As with most large animals, mules require regular and thorough care. During the 19th century, canal workers dedicated time to caring for the mules by feeding, grooming, and resting them. Today's park mules receive the same basic care, along with thorough, routine medical examinations and necessary medications to ensure that they live long and healthy lives.
Food and water are essential to a mule's longevity and wellbeing. Mules are herbivores (plant eaters) and their diet consists of grasses, grains, and shrubs. The park's team of mules are fed grain and hay according to their individual dietary needs, and they sometimes munch on fruits and vegetables for a special treat. Mules have tasebuds just like humans and can have taste and texture preferences, resulting in them liking and disliking some foods.
Sleep and Rest
Mules can sleep laying down or standing up just like horses and donkeys. Sleeping while standing allows them to run as soon as they detect danger. They typically sleep standing up but will lay down if they feel safe from predators. It is not uncommon for a team of mules to take turns standing and laying down while sleeping so that at least one mule can "stand guard" and look for predators.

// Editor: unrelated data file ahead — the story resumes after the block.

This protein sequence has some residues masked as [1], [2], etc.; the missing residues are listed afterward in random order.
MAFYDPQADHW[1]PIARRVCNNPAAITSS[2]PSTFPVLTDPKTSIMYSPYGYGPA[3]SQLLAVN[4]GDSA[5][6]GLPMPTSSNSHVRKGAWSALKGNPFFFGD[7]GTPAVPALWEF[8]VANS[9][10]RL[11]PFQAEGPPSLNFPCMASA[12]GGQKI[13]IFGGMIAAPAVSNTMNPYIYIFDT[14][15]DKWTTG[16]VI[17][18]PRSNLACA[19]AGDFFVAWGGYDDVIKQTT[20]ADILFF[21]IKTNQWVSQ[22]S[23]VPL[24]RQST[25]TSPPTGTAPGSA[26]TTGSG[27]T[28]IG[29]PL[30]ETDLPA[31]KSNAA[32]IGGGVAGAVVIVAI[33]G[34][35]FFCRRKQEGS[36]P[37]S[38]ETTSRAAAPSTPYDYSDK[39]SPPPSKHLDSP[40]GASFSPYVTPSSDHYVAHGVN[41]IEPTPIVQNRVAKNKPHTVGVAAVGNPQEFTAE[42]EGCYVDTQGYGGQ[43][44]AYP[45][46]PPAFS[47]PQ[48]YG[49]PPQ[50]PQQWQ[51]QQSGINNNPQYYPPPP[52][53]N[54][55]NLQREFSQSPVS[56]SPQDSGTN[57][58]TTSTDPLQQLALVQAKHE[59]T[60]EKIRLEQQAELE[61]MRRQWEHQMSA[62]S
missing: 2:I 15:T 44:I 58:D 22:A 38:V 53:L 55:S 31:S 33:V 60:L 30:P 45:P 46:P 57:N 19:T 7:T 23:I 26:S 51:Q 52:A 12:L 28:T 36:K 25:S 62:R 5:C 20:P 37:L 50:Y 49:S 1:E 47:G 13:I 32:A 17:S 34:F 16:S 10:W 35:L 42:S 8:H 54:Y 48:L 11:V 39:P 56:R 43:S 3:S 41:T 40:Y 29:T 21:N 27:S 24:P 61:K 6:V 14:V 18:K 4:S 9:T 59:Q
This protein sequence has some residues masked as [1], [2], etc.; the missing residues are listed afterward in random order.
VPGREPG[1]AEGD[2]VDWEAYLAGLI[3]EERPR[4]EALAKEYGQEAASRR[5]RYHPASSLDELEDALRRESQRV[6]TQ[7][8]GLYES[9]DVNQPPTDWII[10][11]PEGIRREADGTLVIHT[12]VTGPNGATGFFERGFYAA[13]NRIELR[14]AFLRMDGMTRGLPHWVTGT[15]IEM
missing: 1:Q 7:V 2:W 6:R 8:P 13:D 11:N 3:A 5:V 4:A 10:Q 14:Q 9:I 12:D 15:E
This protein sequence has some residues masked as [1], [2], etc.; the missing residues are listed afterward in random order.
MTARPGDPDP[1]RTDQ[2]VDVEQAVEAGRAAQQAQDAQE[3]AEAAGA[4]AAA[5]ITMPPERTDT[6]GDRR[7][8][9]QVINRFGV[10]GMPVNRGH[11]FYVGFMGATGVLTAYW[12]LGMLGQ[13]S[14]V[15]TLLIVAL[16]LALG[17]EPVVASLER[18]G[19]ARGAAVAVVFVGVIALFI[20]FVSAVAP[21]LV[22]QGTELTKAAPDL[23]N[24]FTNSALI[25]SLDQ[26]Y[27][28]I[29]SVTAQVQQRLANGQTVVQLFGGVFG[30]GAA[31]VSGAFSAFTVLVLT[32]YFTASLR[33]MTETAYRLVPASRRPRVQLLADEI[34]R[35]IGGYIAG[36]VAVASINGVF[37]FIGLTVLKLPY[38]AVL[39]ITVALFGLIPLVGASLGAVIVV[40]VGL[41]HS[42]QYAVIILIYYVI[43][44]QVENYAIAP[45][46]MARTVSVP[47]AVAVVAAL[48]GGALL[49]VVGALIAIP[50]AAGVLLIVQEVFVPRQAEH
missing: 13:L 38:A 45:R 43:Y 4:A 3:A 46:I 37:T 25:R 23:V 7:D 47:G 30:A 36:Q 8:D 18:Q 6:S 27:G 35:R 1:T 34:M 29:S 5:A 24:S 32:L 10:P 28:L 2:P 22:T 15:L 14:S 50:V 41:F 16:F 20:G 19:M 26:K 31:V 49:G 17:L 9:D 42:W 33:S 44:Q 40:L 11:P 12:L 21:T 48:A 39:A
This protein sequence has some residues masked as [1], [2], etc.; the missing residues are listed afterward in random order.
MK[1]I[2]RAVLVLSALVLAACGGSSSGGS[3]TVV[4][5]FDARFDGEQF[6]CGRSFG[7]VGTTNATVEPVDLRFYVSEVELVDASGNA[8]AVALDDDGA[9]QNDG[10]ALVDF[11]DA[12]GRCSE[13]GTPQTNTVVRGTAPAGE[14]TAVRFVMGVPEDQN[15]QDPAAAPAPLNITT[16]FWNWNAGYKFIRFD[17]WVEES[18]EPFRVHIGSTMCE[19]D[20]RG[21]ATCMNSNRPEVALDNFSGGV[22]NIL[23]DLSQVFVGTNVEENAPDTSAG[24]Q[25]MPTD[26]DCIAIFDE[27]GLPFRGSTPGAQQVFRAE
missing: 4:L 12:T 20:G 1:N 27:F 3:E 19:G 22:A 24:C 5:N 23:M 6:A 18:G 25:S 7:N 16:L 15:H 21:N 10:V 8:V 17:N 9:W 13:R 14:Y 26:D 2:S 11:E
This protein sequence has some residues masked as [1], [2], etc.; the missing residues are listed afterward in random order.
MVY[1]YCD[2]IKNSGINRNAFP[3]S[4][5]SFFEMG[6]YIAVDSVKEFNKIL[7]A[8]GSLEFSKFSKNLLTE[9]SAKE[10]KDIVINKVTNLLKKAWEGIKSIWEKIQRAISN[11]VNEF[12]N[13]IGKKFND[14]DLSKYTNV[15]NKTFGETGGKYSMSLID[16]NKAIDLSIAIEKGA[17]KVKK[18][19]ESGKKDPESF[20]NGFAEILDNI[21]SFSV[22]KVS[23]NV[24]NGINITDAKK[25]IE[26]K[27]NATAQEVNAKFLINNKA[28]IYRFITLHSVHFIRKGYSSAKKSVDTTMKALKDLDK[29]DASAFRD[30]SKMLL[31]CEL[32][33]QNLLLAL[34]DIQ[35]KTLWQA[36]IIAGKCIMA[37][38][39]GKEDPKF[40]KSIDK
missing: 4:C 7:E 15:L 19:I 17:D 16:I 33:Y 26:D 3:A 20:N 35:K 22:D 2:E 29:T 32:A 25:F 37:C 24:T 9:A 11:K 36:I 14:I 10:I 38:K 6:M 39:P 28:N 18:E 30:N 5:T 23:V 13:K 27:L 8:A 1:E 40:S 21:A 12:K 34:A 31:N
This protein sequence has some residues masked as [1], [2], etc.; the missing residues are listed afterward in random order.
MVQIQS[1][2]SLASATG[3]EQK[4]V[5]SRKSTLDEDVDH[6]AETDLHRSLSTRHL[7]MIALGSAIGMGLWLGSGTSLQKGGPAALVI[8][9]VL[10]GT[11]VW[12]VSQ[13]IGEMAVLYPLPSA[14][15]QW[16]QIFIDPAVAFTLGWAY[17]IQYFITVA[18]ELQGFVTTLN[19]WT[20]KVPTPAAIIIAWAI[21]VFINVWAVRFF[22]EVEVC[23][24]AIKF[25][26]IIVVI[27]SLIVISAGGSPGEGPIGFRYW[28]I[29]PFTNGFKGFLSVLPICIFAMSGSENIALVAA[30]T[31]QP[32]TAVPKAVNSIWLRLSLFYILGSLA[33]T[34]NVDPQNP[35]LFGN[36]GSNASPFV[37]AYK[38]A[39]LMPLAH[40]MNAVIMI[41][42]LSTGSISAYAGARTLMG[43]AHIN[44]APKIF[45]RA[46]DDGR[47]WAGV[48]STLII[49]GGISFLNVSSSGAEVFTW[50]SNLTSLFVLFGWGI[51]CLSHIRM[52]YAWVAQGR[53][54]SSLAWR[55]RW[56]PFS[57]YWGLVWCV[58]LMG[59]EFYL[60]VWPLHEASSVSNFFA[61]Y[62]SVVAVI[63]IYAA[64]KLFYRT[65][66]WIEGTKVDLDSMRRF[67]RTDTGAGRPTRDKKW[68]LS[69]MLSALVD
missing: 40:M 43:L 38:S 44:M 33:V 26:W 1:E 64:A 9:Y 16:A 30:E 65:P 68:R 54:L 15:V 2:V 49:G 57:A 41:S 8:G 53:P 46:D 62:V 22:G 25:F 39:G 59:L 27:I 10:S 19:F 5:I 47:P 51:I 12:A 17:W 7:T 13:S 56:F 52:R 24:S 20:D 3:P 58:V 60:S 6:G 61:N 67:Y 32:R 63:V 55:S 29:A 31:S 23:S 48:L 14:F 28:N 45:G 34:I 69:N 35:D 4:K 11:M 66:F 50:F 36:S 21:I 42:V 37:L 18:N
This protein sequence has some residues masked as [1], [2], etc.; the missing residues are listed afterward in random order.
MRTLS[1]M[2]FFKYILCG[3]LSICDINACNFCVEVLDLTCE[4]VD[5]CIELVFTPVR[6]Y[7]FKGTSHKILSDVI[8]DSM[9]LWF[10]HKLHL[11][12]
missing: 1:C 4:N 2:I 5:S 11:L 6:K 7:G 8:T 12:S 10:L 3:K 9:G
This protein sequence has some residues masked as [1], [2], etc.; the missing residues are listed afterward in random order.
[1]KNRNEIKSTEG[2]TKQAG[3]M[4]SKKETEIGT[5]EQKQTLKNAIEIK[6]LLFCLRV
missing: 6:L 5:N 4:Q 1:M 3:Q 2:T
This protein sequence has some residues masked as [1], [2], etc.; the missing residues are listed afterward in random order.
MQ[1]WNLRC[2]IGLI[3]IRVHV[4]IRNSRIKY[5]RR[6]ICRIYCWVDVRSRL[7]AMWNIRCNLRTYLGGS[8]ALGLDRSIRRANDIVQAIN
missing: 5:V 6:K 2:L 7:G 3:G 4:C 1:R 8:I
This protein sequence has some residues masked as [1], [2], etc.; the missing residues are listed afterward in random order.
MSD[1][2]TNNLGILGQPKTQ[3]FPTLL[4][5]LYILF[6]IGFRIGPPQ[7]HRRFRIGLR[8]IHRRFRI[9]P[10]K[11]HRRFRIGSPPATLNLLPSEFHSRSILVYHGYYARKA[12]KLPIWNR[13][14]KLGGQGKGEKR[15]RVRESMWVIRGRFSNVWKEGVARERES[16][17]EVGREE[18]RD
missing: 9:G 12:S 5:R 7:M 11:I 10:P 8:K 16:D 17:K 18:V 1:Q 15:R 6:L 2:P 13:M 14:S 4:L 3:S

Just like people, mules require regular grooming for their health and wellbeing. Park staff maintain a regular grooming schedule for each individual mule based on their changing needs. Just like their feeding routines, a mule's grooming regiment can change over time depending on their individual needs.
Last updated: January 14, 2023